But what of The Industry, LA’s experimental opera company? Over the years they’ve staged operas in light industrial areas (Crescent City, in which the sets were really giant art installations in an old Atwater factory) and at the iconic Union Station (the audience for Invisible Cities moved among peak-hour commuters listening to the opera on Sennheiser headphones). This year’s offering, in November, paid tribute to the idea that Angelenos spend a lot of time in their cars. It attracted a lot of attention on social media throughout the world and I even sent the trailer to a lot of people outside this country.
Hopscotch was billed as a ‘car-opera’. Could you have anything more quintessentially Los Angeles? The action took place in 24 cars on three routes. Paying audience-members would get in at one of the eight stops along their chosen route that encapsulated another chapter/or outtake in the over-arching story of Luccha, Jameson and Orlando. The scenario, devised by The Industry’s Artistic Director, Yuval Sharon, was basically one of changing relationships but we weren’t necessarily meant to follow the developments sequentially or get a complete picture. Audience-members travelling with the numerous singers who ‘doubled’ the principal parts and their accompanying musicians could get to know the tale much in the same way as we become acquainted with a new city, piece by piece until forming some sort of overall impression.
Being that rarity – a Los Angeles pedestrian – I watched the opera down at the Arts District, the bohemian area sprouting up in the midst of one of the traditionally seedy parts of the city, in the Hub built by faculty members of SCI-Arc (the Southern California Institute of Architecture). The live action taking place in the stretch limos which served for performance spaces was beamed to 24 monitors arranged in a circle around the Hub’s pavilion. It was a mistake to ‘channel-surf’ the first time I saw the piece. I couldn’t get any bearing. I actually got most out of the opera on a second viewing by surrendering to the idea that I would not find a tale that spoke to me in traditional terms of mounting conflict, but by actually following a route (and doing some prior research) and locating the next section’s monitor with the aid of coloured string (mine was red) stretching across the roof of the pavilion.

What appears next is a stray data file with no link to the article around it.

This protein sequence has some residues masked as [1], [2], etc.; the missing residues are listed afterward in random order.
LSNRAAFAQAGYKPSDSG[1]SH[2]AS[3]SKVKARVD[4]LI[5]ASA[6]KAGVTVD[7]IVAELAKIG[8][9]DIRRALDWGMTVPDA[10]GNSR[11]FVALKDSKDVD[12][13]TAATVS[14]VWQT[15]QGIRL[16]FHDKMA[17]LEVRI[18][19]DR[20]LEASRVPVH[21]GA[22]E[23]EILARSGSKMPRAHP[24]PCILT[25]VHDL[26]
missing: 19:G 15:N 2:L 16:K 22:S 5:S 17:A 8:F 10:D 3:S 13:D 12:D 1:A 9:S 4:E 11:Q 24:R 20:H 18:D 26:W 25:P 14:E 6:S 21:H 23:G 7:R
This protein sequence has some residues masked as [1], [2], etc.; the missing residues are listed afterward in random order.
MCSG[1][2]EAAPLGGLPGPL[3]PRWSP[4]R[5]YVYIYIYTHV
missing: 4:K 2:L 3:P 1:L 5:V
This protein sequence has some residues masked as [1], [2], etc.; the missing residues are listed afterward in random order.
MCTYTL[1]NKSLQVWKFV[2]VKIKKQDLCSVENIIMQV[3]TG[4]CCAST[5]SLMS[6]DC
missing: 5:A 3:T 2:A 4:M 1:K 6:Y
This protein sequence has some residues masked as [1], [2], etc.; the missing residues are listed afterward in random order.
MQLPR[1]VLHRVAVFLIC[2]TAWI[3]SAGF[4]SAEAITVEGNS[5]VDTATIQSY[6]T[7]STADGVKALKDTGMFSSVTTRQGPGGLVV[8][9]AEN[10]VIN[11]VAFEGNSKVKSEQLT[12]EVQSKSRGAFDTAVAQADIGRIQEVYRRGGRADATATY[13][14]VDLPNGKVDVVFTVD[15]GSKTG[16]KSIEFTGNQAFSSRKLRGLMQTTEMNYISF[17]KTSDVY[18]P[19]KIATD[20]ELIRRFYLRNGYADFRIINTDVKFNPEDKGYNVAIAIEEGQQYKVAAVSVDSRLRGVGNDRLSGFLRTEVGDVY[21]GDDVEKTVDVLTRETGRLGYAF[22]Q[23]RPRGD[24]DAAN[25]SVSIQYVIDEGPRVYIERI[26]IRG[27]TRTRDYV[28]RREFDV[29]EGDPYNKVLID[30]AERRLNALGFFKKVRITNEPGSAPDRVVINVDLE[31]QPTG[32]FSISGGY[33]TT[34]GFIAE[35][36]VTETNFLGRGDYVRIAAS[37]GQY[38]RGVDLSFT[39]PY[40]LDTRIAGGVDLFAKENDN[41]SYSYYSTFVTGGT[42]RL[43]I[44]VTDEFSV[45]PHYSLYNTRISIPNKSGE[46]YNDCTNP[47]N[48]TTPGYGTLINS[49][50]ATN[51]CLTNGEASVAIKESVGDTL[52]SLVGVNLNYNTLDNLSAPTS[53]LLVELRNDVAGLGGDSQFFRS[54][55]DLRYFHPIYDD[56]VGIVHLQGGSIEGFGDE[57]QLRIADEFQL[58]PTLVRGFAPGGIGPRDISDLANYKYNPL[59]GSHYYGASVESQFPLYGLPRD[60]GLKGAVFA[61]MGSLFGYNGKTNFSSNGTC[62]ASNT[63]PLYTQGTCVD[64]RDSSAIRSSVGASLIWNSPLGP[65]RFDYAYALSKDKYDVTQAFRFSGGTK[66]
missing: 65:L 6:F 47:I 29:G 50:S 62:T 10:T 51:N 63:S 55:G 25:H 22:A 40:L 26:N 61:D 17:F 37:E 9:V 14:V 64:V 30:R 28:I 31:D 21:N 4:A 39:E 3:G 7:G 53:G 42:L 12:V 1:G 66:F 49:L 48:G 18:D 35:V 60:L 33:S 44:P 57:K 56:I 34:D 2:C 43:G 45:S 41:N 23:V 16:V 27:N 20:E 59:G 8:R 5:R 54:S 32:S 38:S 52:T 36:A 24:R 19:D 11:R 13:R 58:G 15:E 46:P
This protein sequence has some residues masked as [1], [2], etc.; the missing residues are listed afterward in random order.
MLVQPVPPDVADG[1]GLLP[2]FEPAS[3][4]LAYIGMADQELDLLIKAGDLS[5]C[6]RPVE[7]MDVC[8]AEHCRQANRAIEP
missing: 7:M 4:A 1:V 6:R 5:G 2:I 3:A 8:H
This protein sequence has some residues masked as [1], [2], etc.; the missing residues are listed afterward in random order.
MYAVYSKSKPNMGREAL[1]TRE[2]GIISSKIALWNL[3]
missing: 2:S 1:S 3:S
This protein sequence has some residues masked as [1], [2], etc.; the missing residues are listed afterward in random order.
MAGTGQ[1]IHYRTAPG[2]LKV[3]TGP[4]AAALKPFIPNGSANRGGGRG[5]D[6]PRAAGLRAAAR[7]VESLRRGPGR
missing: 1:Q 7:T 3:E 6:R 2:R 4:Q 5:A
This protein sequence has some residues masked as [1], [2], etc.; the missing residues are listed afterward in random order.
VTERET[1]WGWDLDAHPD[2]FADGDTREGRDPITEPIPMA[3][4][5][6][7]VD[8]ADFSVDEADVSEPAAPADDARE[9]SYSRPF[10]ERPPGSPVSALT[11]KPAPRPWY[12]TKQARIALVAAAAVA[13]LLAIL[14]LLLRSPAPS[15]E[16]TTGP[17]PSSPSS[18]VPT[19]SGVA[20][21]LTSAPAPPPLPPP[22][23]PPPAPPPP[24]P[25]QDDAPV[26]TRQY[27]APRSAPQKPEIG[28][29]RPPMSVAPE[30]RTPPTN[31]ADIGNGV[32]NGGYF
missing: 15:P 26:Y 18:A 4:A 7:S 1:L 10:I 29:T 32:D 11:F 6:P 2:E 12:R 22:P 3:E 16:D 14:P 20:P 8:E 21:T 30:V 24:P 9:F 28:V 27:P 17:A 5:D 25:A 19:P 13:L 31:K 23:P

That said, I enjoyed Hopscotch without paying as much attention to the plot, words or music as you’d expect. Yes, I noticed musical highlights – Omar Torrez’s guitar playing, the duets in Marc Lowenstein’s chapter ‘The First Kiss’, and the beautiful finale by Andrew Norman when the pavilion becomes a drive-thru and the whole cast and musicians and their drivers converge dreamlike (is that the point?). And certainly the fact that sections of the production were in Spanish lent the whole a certain ‘encantamiento’. But mostly what made the opera enchanting for me was the tribute to Los Angeles, particularly at this convergence, as the Hub’s monitors froze on city landmarks and the setting sun etched purple lines in the crevices of the Verdugo Mountains visible from the Arts District. It’s interesting that my favourite review of the opera was that of the Los Angeles Times’ architecture critic Christopher Hawthorne, who rightly described the co-ordination of 126 singers, actors and instrumentalists, 24 cars and their drivers, and numerous technical crew, as ‘logistically miraculous’. I actually love Sharon’s productions as multi-dimensional (and multi-media: you can still see elements of Hopscotch on the Web) portraits of LA, with music a more-than-usually-prominent element.
So much for the past few months which also saw meetings with Mark Cleary, the Sydney-based founder of Short+Sweet who is introducing this ‘biggest little play festival in the world’ to Hollywood, and will be followed by a trip down to San Diego, where Kevin Starr tells me, Spanish navigator Juan Rodríguez Cabrillo dropped anchor on 28 September 1542. There we’ll hear former Victorian College of the Arts department head, Donna Coleman, and a trio comprising Roger Wilkie (John Williams’ sometime concertmaster) and Australian-born cellist Antony Cooke play music by Connecticut’s Charles Ives, his Yale teacher Horatio Parker, and Brahms from Hamburg, on another sea.
Such has been the whirling swirl of the past few months. As Californian governor Arnold Schwarzenegger once said, when he was an actor: ‘Hasta la vista, baby’.
Gordon Kalton Williams, © 2015